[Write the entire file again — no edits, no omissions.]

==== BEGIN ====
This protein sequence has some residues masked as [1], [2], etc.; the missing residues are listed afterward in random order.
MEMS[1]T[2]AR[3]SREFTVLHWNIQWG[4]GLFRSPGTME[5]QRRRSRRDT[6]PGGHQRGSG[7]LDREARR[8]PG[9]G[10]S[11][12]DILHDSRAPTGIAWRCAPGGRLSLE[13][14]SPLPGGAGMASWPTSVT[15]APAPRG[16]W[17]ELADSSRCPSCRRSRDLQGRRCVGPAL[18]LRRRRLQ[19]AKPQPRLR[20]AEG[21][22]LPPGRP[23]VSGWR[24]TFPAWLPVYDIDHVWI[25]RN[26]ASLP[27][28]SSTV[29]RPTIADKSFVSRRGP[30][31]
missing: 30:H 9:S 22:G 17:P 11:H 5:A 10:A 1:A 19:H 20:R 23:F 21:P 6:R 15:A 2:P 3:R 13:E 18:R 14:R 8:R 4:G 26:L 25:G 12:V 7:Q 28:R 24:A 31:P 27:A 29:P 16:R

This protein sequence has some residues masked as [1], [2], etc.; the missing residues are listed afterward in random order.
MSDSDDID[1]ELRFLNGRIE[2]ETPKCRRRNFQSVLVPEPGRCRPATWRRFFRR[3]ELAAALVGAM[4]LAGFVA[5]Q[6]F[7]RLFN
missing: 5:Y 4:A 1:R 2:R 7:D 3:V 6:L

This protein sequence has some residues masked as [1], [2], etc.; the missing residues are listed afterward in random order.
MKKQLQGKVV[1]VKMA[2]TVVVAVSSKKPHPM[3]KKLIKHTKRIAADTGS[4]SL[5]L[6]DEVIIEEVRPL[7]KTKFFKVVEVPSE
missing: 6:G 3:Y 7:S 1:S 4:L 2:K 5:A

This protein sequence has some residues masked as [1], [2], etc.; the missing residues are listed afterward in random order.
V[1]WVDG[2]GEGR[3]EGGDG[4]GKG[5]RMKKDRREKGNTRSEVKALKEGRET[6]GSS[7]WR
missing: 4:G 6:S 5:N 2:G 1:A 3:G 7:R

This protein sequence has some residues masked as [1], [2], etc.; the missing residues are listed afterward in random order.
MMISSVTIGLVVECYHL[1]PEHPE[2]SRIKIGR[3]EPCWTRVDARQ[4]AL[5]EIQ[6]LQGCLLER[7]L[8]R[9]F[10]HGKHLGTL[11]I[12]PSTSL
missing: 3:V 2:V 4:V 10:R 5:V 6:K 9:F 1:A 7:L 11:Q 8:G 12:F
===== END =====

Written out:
This protein sequence has some residues masked as [1], [2], etc.; the missing residues are listed afterward in random order.
MEMS[1]T[2]AR[3]SREFTVLHWNIQWG[4]GLFRSPGTME[5]QRRRSRRDT[6]PGGHQRGSG[7]LDREARR[8]PG[9]G[10]S[11][12]DILHDSRAPTGIAWRCAPGGRLSLE[13][14]SPLPGGAGMASWPTSVT[15]APAPRG[16]W[17]ELADSSRCPSCRRSRDLQGRRCVGPAL[18]LRRRRLQ[19]AKPQPRLR[20]AEG[21][22]LPPGRP[23]VSGWR[24]TFPAWLPVYDIDHVWI[25]RN[26]ASLP[27][28]SSTV[29]RPTIADKSFVSRRGP[30][31]
missing: 30:H 9:S 22:G 17:P 11:H 5:A 10:A 1:A 19:H 20:R 23:F 21:P 6:R 15:A 2:P 3:R 13:E 18:R 14:R 8:R 4:G 26:L 25:G 12:V 7:Q 28:R 24:A 31:P 27:A 29:P 16:R

This protein sequence has some residues masked as [1], [2], etc.; the missing residues are listed afterward in random order.
MSDSDDID[1]ELRFLNGRIE[2]ETPKCRRRNFQSVLVPEPGRCRPATWRRFFRR[3]ELAAALVGAM[4]LAGFVA[5]Q[6]F[7]RLFN
missing: 5:Y 4:A 1:R 2:R 7:D 3:V 6:L

This protein sequence has some residues masked as [1], [2], etc.; the missing residues are listed afterward in random order.
MKKQLQGKVV[1]VKMA[2]TVVVAVSSKKPHPM[3]KKLIKHTKRIAADTGS[4]SL[5]L[6]DEVIIEEVRPL[7]KTKFFKVVEVPSE
missing: 6:G 3:Y 7:S 1:S 4:L 2:K 5:A

This protein sequence has some residues masked as [1], [2], etc.; the missing residues are listed afterward in random order.
V[1]WVDG[2]GEGR[3]EGGDG[4]GKG[5]RMKKDRREKGNTRSEVKALKEGRET[6]GSS[7]WR
missing: 4:G 6:S 5:N 2:G 1:A 3:G 7:R

This protein sequence has some residues masked as [1], [2], etc.; the missing residues are listed afterward in random order.
MMISSVTIGLVVECYHL[1]PEHPE[2]SRIKIGR[3]EPCWTRVDARQ[4]AL[5]EIQ[6]LQGCLLER[7]L[8]R[9]F[10]HGKHLGTL[11]I[12]PSTSL
missing: 3:V 2:V 4:V 10:R 5:V 6:K 9:F 1:A 7:L 11:Q 8:G 12:F